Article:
Obama's Mark on Employment Law - What do Employers Have to Look "Forward" To in the Next Four Years?

by Akerman LLP - HR Defense


Now that the frenzy of the election has died down, Florida has counted its votes, and the major media outlets have moved on from dissecting party rhetoric, the question remains: What does Obama's reelection mean for the country?  And for the purposes of employers and those in HR, what changes will we see in his second term in labor and employment law?  The simple answer is that labor and employment law is likely to be a very active area for change just as it has been over the past four years: the Department of Labor will continue to flex its stronghold over employers, Democrats will push for new employee-favored legislation and the Republicans will shut it down in the House.  If the parties can come to a compromise on some new legislation and governmental agencies maintain their status quo, the following areas are just a few which will continue to actively move "forward" in the coming years: 

  • Anti-Discrimination Laws for Women: Gender inequality was an issue in Obama's first term and will surely remain a priority in this term.  In January 2009, Obama signed into law the Lilly Ledbetter Fair Pay Act which effectively extends the time period in which employees can file a gender based wage discrimination lawsuit - the 180-day statute of limitations for filing a claim resets with each new paycheck affected by the alleged discriminatory action (as opposed to the statute of limitations beginning on the date the employer makes the initial discriminatory wage decision).  Obama has promised to keep gender inequality on his agenda with the continued advocacy of the Paycheck Fairness Act.  If enacted, this legislation, which amends provisions of the Fair Labor Standards Act will, among other things, (1) require employers to show that any wage discrepancies are based on a 'bona fide factor other than sex, such as education, training or experience,' (2) prohibit retaliation by employers against individuals who raise gender-based wage disparity issues and/or concerns, (3) expose employers to enhanced penalties for any such retaliatory conduct, and (4) provide for a negotiation skills training program for girls and women.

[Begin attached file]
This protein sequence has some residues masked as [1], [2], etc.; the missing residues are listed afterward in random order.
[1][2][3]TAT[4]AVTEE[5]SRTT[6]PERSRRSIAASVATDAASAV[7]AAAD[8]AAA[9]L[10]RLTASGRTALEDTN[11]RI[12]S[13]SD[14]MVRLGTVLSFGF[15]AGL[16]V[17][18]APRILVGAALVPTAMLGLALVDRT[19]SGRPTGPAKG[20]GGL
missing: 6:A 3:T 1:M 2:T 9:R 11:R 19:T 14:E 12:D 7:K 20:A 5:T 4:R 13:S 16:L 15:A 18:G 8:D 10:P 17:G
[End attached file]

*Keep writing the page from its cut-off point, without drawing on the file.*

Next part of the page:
• LGBT Rights: Obama has been a candid advocate for the rights of the LGBT community, most publicly through the support of same sex marriage.  However, his administration has pushed for changes in the way of LGBT rights in the employment arena as well.  The Employment Nondiscrimination Act is proposed legislation that adds sexual orientation to the protected classes under Title VII for all employers except religious organizations.  Currently, gay, lesbian, bisexual and transgender employees are not protected under Title VII by federal law or under the law of many states.  This Act has been discussed a lot, most recently the Senate Committee on Housing, Employment, Labor and Pensions held a hearing on the legislation, and it would not be surprising to see a push for the passage of this bill in the coming year.